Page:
Spin a web and see what you will find as you explore the alphabet on spiders. From A to Z you'll find yourself caught up investigating different spiders and learning common spider traits.
Suggested age range for readers: 5-12
- Guardian Angel Publishing
- Publication date:
- Product dimensions:
- 8.50(w) x 8.50(h) x 0.05(d)
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Reviewed by Bil Howard for Readers' Favorite If you are afraid of spiders, then Arachnabet by Tracey M. Cox is not for you or perhaps it is time to face your fear. If you are curious about what goes on in the world of web spinning and eight legs, you will enjoy this book. This is a quick look at spiders using the alphabet to organize them. In addition to the names of spiders that begin with each particular letter, there are plenty of photos and even a diagram that helps you to identify the body parts of these very interesting creatures. Once young readers have enjoyed a quick glimpse at the shapes, colors and unique attributes of several members of the arachnid class, they are treated to more in-depth information about each of the creatures at the end of the book. Tracey M. Cox has used a timeless organizational tool to help young readers learn a little bit more about a fascinating and sometimes scary set of creatures in Arachnabet. Through the use of the alphabet, the author gives a structure to what could simply be a chaotic collection of eight-legged creatures. The touch of playfulness within the tone of the book helps young readers to understand that spiders might seem scary, but most of them are not harmful. Tracey’s guide at the end of the book is beneficial to young readers who want to dig a little bit deeper into the subject, but does not go into so much depth that it goes beyond the simple purpose. All in all, Arachnabet is a well organized, quick reference to understanding and becoming familiar with a mysterious creature which is often maligned.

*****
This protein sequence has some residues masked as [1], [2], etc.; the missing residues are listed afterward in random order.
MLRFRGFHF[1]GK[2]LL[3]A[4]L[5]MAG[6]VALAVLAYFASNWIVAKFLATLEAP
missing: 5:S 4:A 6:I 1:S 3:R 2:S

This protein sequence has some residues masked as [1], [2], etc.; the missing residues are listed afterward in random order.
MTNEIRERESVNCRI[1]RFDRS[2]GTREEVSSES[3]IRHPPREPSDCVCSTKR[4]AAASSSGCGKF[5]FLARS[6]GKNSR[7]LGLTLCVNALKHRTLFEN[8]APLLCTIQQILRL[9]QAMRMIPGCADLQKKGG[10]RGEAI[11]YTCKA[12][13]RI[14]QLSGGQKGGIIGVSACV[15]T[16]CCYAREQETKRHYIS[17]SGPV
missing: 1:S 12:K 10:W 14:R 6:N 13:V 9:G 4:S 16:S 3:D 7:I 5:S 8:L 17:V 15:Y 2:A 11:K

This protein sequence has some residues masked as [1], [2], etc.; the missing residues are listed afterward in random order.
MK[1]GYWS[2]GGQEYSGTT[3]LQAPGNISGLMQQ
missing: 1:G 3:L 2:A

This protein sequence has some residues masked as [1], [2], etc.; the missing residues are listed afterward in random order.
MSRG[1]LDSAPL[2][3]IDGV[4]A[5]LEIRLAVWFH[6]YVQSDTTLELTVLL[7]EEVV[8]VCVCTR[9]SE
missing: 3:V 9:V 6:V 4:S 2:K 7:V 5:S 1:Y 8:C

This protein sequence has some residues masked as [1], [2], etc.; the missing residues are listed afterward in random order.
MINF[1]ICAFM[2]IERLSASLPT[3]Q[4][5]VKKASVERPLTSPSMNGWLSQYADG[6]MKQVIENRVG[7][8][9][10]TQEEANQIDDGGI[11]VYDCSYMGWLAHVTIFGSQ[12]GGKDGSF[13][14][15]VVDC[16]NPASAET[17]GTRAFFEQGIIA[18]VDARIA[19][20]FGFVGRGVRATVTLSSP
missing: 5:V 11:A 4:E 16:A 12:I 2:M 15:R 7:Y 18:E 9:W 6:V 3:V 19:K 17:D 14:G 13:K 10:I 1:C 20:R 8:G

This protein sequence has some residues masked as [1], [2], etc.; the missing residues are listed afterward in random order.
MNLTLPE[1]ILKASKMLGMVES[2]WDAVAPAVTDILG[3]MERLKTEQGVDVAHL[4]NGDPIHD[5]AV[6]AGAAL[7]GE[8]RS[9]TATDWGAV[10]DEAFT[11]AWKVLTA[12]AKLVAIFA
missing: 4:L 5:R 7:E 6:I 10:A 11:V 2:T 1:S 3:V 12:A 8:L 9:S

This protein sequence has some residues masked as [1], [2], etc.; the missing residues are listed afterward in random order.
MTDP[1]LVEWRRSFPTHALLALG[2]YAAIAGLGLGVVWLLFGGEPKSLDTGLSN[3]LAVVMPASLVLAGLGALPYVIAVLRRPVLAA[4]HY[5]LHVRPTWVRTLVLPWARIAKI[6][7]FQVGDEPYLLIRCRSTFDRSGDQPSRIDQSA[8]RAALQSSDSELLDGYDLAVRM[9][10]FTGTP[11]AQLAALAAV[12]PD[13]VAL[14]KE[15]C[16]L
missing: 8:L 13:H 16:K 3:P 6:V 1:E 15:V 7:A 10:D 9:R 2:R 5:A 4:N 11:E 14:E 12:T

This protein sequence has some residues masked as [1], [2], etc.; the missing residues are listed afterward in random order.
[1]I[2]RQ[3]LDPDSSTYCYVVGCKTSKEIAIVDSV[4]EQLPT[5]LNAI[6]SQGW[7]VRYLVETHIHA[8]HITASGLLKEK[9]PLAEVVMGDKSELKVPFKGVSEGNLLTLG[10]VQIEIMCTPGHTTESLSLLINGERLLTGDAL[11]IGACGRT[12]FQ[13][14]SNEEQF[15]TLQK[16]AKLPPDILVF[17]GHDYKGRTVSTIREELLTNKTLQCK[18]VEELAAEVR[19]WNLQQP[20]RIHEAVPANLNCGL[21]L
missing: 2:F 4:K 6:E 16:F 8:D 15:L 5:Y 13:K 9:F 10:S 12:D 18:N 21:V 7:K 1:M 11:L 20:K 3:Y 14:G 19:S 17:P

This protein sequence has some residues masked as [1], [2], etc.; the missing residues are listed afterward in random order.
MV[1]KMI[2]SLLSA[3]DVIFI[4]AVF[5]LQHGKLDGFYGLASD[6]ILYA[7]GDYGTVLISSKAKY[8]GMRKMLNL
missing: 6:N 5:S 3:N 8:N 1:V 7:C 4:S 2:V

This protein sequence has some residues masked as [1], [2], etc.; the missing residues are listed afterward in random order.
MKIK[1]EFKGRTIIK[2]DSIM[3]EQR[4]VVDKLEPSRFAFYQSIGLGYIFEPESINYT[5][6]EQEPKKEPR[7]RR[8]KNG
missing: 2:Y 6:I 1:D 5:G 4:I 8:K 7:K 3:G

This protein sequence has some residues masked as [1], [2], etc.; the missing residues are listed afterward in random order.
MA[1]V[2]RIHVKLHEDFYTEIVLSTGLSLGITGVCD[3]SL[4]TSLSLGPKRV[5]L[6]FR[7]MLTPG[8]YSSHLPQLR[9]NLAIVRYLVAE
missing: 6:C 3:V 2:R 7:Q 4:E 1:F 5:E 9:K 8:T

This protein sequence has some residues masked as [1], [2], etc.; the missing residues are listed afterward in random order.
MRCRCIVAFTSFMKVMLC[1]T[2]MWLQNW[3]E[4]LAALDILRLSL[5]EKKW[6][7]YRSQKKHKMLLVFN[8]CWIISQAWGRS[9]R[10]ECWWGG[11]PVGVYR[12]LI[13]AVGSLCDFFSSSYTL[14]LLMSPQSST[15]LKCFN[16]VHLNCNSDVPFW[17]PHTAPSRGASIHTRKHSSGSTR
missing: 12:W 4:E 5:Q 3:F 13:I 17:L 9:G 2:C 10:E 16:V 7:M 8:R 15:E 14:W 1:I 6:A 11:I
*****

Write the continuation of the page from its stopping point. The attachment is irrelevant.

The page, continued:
Arachnidas or arachnids, those eight legged critters, now have their own alphabet book, Arachnabet, by Tracey M. Cox. If you are a spider lover or an arachnophobe – someone afraid of them, this book will enlighten you about these amazing animals. Yes, arachnids are animals. A new fact I learned from this book: ~I= Identifying a spider: A spider is a small animal, not an insect. Spiders have eight legs and a body divided into two parts In Arachnabet, Tracey M. Cox has incredible photographs which show us these unique creatures in their habitats. The alphabet letters have pictures accompanying the arachnids with a question or fact. At the end of the book there are more detailed explanations and information. Hopefully, this book will inspire young readers, age five to twelve, to enjoy these fascinating facts and want to further study arachnids. Depending on your perspective, these are beautiful, frightening or annoying animals. My experience with spiders is a love/hate one. I love the Daddy Long Legs spiders that prey on mosquitoes. I hate the Black Widow and Brown Recluse spiders that hide everywhere and whose bites are poisonous. When I see Tarantulas they are so big they scare me. Learning more about them does help: ~T= Tarantulas are one of the biggest spiders. They are hairy and scary looking, but won’t bite unless you bother them. Tarantulas are also the longest living spider. Females can live up to 25 years. Because arachnids have important roles in our ecosystem, learning more about them helps us appreciate them more. This may somewhat ease the fears that horror movie makers have capitalized on over the years. I trust that teachers, parents, and students will find this book interesting and educational. Perhaps it will help stimulate more study and research into these amazing animals. Thank you, Tracey M. Cox, for this interesting and colorful contribution to arachnid lore.